Sensitive information is like money to cybercriminals. Attackers leverage personally identifiable information (PII) exposed in data breaches to launch various cyberattacks or trade it on darknet forums, affecting organizations and users in multiple ways. Organizations must boost their data security to avoid severe repercussions from data breaches.
By Rudra Srinivas, Senior Feature Writer, CISO MAG
Cost of a Data Breach
Hacker intrusions, insider threats, and accidental data leaks affect organizations in multiple ways. From identity thefts to brand damage, the impacts of data breaches are severe. According to a survey from IBM, data breaches cost businesses over $4.24 million per incident. The survey also observed that security breaches became more prevalent and difficult to thwart during the pandemic. The sudden shift to the distributed work environment and the majority of the organizations moving to cloud operations led to more expensive data breaches.
How can we prevent data breaches?
1. Monitor Digital Infrastructure
Cloud environments have seen a surge in recent times as most organizations are moving to cloud computing. Since these virtual servers carry large amounts of corporate data, continuous security monitoring is necessary to find if the servers have any vulnerabilities, misconfigurations, or other security issues. Besides the cloud environment, organizations need to ensure all the devices and the network systems associated with the corporate network are secure and able to defend against any authorized intrusion.
2. Perimeter Defense
Employ penetration testers to determine the strength of your internal network defenses. Performing regular security audits to find gaps in the organization’s networks and mitigating them will eventually boost the overall security posture.
3. Educate Your Staff
We can’t ignore employees while talking about the organization’s security. In addition to cloud misconfigurations, multiple data leaks have been reported due to employees’ inadvertent actions or errors. Training the workforce on what to and what not to click/download; identifying phishing emails and messages; spotting suspicious activity in the system will help prevent authorized intrusions.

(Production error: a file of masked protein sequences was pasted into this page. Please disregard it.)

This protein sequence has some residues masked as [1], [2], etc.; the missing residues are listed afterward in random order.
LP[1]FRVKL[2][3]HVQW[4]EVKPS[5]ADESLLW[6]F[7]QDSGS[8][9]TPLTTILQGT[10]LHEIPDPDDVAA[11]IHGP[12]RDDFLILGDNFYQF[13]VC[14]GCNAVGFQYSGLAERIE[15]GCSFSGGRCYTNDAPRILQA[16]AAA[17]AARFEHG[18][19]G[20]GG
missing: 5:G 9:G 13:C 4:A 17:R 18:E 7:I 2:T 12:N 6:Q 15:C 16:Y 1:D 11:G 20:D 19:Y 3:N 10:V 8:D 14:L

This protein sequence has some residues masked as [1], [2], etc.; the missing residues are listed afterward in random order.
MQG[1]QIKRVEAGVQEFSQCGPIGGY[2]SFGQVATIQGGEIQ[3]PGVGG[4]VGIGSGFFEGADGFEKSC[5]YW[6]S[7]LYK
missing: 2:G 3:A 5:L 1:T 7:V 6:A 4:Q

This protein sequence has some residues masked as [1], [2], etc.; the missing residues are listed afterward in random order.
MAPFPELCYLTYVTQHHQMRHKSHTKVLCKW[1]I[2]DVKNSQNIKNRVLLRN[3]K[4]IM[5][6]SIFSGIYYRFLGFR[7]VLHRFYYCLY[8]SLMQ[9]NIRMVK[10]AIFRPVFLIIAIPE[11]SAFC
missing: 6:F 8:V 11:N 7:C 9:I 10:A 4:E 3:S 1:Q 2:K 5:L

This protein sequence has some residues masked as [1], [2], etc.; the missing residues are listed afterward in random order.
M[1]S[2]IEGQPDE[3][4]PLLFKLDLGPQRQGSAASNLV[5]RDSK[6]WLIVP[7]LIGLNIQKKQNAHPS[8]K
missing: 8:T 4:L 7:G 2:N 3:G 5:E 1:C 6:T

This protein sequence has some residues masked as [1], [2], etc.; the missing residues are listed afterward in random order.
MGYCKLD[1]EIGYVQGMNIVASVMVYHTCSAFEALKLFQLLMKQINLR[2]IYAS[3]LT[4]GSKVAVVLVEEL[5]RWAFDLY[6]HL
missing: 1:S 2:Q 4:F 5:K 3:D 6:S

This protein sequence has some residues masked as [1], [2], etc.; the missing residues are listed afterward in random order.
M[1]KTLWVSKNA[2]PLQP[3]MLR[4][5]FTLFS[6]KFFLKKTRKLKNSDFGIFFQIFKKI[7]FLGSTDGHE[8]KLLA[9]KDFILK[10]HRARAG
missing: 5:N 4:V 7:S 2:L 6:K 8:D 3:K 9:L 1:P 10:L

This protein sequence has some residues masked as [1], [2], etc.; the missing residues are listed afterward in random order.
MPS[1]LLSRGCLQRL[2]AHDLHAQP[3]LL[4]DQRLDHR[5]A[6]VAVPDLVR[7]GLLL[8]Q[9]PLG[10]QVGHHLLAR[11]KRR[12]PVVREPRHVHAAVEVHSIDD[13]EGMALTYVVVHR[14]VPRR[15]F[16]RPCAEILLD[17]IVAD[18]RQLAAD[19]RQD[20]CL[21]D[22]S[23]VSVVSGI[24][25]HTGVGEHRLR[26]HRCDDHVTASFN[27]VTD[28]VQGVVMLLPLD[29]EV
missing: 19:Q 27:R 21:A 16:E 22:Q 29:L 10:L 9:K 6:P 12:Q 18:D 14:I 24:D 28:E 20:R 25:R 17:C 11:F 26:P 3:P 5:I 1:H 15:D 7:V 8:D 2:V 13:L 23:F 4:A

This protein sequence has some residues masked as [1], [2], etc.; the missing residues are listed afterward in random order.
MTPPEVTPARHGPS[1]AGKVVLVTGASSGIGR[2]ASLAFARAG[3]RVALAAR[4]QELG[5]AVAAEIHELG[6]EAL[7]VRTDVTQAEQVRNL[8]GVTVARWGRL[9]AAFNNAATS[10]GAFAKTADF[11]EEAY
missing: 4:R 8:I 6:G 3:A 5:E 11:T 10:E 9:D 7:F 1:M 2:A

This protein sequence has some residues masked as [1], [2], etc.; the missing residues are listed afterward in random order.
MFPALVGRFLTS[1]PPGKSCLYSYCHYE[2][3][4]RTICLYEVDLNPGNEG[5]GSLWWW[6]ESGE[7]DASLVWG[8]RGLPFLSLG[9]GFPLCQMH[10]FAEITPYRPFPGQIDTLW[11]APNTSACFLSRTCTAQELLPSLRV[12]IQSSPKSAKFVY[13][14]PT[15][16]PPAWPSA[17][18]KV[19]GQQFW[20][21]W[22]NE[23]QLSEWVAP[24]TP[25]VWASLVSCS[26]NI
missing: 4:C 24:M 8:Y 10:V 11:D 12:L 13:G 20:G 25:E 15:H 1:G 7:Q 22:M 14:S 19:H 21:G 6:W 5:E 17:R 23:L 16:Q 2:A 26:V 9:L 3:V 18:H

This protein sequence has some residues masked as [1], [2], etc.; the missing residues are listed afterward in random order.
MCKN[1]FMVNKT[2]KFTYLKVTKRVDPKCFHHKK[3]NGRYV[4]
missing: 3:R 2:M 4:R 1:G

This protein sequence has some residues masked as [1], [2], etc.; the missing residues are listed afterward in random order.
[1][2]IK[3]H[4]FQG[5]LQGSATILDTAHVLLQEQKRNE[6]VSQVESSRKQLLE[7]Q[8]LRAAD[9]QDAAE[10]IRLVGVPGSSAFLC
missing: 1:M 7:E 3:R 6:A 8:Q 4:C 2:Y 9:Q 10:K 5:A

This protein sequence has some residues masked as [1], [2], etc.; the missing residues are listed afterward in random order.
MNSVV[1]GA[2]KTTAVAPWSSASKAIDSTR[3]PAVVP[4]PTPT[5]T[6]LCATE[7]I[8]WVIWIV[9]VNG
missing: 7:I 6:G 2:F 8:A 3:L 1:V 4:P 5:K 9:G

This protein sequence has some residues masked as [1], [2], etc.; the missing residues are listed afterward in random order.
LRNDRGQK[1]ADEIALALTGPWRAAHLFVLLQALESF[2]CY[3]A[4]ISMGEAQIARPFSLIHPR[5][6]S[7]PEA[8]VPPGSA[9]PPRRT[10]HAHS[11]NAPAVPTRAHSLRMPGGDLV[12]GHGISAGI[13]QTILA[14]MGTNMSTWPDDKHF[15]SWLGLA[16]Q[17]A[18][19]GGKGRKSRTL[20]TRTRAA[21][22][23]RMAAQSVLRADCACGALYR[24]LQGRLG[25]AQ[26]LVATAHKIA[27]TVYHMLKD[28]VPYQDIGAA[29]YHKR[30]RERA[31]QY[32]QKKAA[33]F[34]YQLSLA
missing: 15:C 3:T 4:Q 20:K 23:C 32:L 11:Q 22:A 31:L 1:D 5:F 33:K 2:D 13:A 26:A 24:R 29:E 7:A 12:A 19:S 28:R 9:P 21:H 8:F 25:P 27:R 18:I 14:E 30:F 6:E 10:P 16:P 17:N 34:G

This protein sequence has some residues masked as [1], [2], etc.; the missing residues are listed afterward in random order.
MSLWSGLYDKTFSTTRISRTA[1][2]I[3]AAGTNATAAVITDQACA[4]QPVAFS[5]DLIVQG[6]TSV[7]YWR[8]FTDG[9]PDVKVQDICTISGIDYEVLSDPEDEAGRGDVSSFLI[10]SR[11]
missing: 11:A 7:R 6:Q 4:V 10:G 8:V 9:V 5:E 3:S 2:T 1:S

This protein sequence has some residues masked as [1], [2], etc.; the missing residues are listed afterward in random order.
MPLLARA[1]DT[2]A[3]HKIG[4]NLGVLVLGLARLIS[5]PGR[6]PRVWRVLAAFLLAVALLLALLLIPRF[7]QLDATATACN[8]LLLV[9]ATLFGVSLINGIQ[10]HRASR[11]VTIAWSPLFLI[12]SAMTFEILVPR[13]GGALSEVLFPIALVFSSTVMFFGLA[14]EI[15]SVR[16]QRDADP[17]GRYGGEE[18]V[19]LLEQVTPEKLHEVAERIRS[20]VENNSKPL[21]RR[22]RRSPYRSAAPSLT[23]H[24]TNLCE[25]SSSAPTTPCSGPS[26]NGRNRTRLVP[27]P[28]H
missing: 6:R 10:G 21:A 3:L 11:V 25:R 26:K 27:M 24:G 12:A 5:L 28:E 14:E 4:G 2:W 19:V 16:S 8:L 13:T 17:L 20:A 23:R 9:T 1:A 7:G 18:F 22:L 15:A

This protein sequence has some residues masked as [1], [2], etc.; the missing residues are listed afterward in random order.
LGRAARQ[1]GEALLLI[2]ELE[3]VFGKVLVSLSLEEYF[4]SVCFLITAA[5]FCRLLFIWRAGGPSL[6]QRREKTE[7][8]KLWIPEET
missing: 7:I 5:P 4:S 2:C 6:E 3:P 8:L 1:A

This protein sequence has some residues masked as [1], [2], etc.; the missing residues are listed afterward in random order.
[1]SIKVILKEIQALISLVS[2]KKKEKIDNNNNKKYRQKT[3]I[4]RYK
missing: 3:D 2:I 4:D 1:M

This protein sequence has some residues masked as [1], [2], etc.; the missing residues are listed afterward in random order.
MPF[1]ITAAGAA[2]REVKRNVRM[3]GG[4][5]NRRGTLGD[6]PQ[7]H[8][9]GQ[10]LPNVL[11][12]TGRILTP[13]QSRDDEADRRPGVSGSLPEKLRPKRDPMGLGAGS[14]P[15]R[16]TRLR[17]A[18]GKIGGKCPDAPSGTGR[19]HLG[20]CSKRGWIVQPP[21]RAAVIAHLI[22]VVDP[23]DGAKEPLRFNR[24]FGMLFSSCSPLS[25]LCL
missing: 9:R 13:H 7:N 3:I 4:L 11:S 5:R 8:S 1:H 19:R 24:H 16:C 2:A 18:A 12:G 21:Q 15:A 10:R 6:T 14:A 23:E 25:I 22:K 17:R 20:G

What should a company do after a data breach?
Notify your clients, customers, and the data privacy authorities after sustaining a breach. Rather than covering up or delaying, reporting a security incident immediately after it happens helps organizations in damage control and regaining customers’ trust.
Having a disaster recovery plan would help organizations restore the affected operations during these situations. Engage cybersecurity experts or a digital forensic team to investigate what data has been breached and how many are affected. Inspect the data leak to identify the root cause and the perpetrators responsible for it.
3. Damage Control
Isolate the critical systems and suspend all the operations temporarily after discovering the breach to limit hackers’ access to the corporate data. Access to the leaked data could lead to phishing and ransomware attacks. Ensure your employees and customers know the effects of a data breach and ask them to be vigilant while responding to unknown emails, messages, and calls.
From exploiting vulnerabilities to launching phishing and social engineering attacks, threat actors leverage various attack vectors to obtain sensitive information. It is high time organizations strengthen their security capabilities to defend against evolving threats, as no one is immune to security incidents.
About the Author:
Rudra Srinivas is a Senior Feature Writer and part of the editorial team at CISO MAG. He writes news and feature stories on cybersecurity trends.
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